Intelligent agents are software programs that can sense their environment, choose rational actions based on their percepts, and execute these actions. If an agent does all of this without the aid of a human, then it is generally considered autonomous. Often, agents interact with other agents, either by cooperating or competing with each other; such environments are called multiagent systems. Agents can be embedded in completely electronic environments such as the Web or a simulation, or may actually be robots "living" in the real world. The potential applications of agents are numerous -- including web search assistants, travel advisors, electronic secretaries, bidders in on-line auctions, tutoring systems, and actors in games or simulations. Some have even predicted a future in which agent technology is embedded in everyday items, allowing household objects to coordinate actions in order to better serve the home owner. The course will cover the underlying theory of agents, the common agent architectures, methods of cooperation, and the potential applications for agents. In order to gain a better understanding of the concepts, students will construct their own agents for solving different types of problems.
For details about course content, grading, assignments, and office hours, see the class syllabus.
In addition to handing out assignments in class, electronic copies will be made available here.
Unless specified otherwise, all readings are from our textbook, An Introduction to MultiAgent Systems by Michael Wooldridge.
|Read Ch. 1-2 (pp. 1-45)||8/27|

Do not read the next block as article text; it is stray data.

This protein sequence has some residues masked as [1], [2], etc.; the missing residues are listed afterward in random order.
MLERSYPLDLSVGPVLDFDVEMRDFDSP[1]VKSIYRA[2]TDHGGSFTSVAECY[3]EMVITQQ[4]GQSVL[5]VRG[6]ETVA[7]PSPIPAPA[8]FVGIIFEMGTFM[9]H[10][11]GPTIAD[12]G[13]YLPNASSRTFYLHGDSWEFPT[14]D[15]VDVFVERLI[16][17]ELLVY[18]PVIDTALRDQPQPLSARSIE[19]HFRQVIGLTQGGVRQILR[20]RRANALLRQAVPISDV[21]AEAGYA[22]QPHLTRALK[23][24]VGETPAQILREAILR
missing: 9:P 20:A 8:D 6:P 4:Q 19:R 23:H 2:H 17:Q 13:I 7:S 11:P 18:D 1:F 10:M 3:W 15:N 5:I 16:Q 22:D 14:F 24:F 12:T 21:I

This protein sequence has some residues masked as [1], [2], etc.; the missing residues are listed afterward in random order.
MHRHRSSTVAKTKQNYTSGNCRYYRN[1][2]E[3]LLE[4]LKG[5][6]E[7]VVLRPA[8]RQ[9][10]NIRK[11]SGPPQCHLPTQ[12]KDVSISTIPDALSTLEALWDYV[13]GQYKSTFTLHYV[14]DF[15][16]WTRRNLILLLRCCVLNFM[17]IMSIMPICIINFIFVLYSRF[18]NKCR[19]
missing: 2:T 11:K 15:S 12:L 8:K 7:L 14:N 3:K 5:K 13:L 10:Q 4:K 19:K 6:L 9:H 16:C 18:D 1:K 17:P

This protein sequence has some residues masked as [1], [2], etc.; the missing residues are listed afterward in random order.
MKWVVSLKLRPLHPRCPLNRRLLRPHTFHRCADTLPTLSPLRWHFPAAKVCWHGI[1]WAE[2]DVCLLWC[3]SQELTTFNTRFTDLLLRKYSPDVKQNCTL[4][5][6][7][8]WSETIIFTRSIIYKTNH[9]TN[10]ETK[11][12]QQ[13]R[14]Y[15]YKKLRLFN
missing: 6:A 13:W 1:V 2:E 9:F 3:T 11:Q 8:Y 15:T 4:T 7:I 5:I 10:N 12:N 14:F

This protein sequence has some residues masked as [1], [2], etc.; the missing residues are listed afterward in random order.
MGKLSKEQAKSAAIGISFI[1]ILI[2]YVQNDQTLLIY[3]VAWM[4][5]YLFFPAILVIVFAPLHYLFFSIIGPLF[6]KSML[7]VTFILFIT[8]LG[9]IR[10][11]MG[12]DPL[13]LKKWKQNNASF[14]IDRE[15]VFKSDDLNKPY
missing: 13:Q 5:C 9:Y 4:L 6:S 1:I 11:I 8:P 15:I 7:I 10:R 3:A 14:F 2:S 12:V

|Review Object-oriented design for agent simulation (Java documentation)|
Read Sect. 3.1 (pp. 47-54)
|Read Sect. 3.2-3.3 (pp. 54-62)||9/3|
Read GOLOG: A logic programming language for dynamic domains by Levesque et al.||9/8|
|Read Ch. 4 (pp. 65-86)||9/10|
|Read Plans and Resource-Bounded Practical Reasoning by Bratman, Israel, and Pollack.
Note: Figure 1 is missing, a copy can be found here.
Read Sect. 5.1-5.2 (pp. 89-97)
Read A Robust Layered Control System for a Mobile Robot by Rodney Brooks
Read Sect. 5.3 (pp. 97-103)
Read Unifying Control in a Layered Agent Architecture by Fischer, Muller, and Pischel
Read Sect. 6.1-6.4 (pp. 105-114)
|Read Sect. 6.5-6.7 (pp. 114-126)||9/24|
|Read Sect. 9.1-9.2 (pp. 189-197)||9/29|
|Read Sect. 9.3-9.6.2 (pp. 197-210)||10/1|
|Read Sect. 9.6.3 - 9.7 (pp. 210-222)||10/8|
|Read Towards Flexible Teamwork by Milind Tambe||10/13|
|Read Sect. 7.1-7.2 (pp. 129-137)||10/15|
|Read Sect. 7.3-7.4 (pp. 137-160)||10/20|
|Read Sect. 8.1-8.2 (pp. 163-180)||10/22|
|Read Reinforcement Learning: An Introduction - Chapter 1 by Richard Sutton and Andrew Barto|
Read Markov Games as a Framework for Multi-Agent Reinforcement Learning by Michael Littman
|Read "Learning Winning Policies in Team-Based First-Person Shooter Games" by Lee-Urban, Smith, and Munoz-Avila (login in to Blackboard and look under Assignments to find a copy of this paper)||10/29|
|Read Sect. 8.3-8.4 (pp. 180-187)|
Read An Introduction to the OWL Web Ontology Language by Jeff Heflin
|Read Sect. 12.1-12.7 (pp. 267-288)||11/5|
|Read The First International Trading Agent Competition: Autonomous Bidding Agents by Peter Stone and Amy Greenwald
Review the TAC classic game as described on the TAC Website
|Read Mertacor: A Successful Autonomous Trading Agent by P. Toulis, D. Kehagias, and P. Mitkas
Read RoxyBot-06: An (SAA)2 TAC Travel Agent by Seong Jae Lee, Amy Greenwald, and Victor Naroditskiy
|Read The CMUnited-98 Champion Simulator Team by Stone, Veloso and Riley||11/24|
Read A Scaleable Comparison-Shopping Agent for the World-Wide Web by Doorenbos et al.|
Read Agent Communication in Ubiquitous Computing: The Ubismart Approach by Jurriaan van Diggelen et al.
Read A Plug-in Architecture for Generating Collaborative Agent Responses by Rich et al.|
Read Distributed Agent-Based Air Traffic Flow Management by Kagna Tumer and Adrian Agogino